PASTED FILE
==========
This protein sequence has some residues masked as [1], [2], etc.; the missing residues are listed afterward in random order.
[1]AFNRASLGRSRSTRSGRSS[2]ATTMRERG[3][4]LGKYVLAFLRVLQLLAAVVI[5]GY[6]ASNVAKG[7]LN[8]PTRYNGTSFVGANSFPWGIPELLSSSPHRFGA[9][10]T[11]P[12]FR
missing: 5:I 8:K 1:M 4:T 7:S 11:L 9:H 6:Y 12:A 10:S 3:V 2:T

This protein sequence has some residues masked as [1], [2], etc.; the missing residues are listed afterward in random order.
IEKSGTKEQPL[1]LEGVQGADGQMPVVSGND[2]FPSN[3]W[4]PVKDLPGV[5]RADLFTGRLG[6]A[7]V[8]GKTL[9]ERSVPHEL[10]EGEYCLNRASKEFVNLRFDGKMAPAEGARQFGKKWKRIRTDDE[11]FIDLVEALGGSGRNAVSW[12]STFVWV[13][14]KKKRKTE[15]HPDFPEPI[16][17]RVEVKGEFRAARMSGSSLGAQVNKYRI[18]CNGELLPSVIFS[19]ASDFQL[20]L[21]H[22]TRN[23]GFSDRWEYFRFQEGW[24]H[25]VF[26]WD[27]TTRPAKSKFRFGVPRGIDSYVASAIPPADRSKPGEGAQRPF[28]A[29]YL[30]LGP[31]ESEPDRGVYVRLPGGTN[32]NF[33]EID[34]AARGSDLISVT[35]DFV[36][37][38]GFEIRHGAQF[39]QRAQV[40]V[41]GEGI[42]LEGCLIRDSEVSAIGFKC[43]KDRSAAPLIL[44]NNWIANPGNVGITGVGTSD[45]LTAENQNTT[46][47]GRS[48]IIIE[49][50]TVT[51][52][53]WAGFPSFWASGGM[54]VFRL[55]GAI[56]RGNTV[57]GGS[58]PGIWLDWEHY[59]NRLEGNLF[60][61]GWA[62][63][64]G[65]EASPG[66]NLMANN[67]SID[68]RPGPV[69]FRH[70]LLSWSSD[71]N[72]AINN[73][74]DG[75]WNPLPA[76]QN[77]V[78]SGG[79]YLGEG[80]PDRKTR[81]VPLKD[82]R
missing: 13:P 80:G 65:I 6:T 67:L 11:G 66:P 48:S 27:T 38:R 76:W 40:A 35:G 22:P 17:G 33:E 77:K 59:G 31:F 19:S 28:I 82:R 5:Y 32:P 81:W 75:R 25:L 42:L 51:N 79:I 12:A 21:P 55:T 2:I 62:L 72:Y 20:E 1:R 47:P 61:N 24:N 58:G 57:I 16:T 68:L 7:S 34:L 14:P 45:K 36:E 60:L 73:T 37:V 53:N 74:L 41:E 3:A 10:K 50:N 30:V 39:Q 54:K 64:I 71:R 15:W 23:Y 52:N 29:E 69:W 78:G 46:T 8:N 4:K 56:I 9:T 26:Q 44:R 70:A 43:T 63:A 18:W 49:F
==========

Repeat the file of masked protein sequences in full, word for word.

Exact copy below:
This protein sequence has some residues masked as [1], [2], etc.; the missing residues are listed afterward in random order.
[1]AFNRASLGRSRSTRSGRSS[2]ATTMRERG[3][4]LGKYVLAFLRVLQLLAAVVI[5]GY[6]ASNVAKG[7]LN[8]PTRYNGTSFVGANSFPWGIPELLSSSPHRFGA[9][10]T[11]P[12]FR
missing: 5:I 8:K 1:M 4:T 7:S 11:L 9:H 6:Y 12:A 10:S 3:V 2:T

This protein sequence has some residues masked as [1], [2], etc.; the missing residues are listed afterward in random order.
IEKSGTKEQPL[1]LEGVQGADGQMPVVSGND[2]FPSN[3]W[4]PVKDLPGV[5]RADLFTGRLG[6]A[7]V[8]GKTL[9]ERSVPHEL[10]EGEYCLNRASKEFVNLRFDGKMAPAEGARQFGKKWKRIRTDDE[11]FIDLVEALGGSGRNAVSW[12]STFVWV[13][14]KKKRKTE[15]HPDFPEPI[16][17]RVEVKGEFRAARMSGSSLGAQVNKYRI[18]CNGELLPSVIFS[19]ASDFQL[20]L[21]H[22]TRN[23]GFSDRWEYFRFQEGW[24]H[25]VF[26]WD[27]TTRPAKSKFRFGVPRGIDSYVASAIPPADRSKPGEGAQRPF[28]A[29]YL[30]LGP[31]ESEPDRGVYVRLPGGTN[32]NF[33]EID[34]AARGSDLISVT[35]DFV[36][37][38]GFEIRHGAQF[39]QRAQV[40]V[41]GEGI[42]LEGCLIRDSEVSAIGFKC[43]KDRSAAPLIL[44]NNWIANPGNVGITGVGTSD[45]LTAENQNTT[46][47]GRS[48]IIIE[49][50]TVT[51][52][53]WAGFPSFWASGGM[54]VFRL[55]GAI[56]RGNTV[57]GGS[58]PGIWLDWEHY[59]NRLEGNLF[60][61]GWA[62][63][64]G[65]EASPG[66]NLMANN[67]SID[68]RPGPV[69]FRH[70]LLSWSSD[71]N[72]AINN[73][74]DG[75]WNPLPA[76]QN[77]V[78]SGG[79]YLGEG[80]PDRKTR[81]VPLKD[82]R
missing: 13:P 80:G 65:I 6:T 67:L 11:G 66:P 48:S 27:T 38:R 76:W 40:A 35:G 22:P 17:G 33:E 77:K 59:G 31:F 19:S 28:I 82:R 5:Y 32:P 81:W 75:R 25:L 42:L 51:N 79:I 12:A 21:P 55:T 2:I 62:L 72:Y 20:E 1:R 47:P 61:N 24:N 58:G 57:I 16:T 68:L 7:S 34:L 14:P 45:K 36:E 60:L 73:T 37:V 53:N 74:L 41:E 3:A 10:K 50:N 30:V 39:Q 54:K 64:I 71:R 15:W 23:Y 52:N 29:E 69:W 78:G 46:T 8:N 4:K 56:I 9:T 26:Q 44:R 70:A 43:T 63:A 18:W 49:F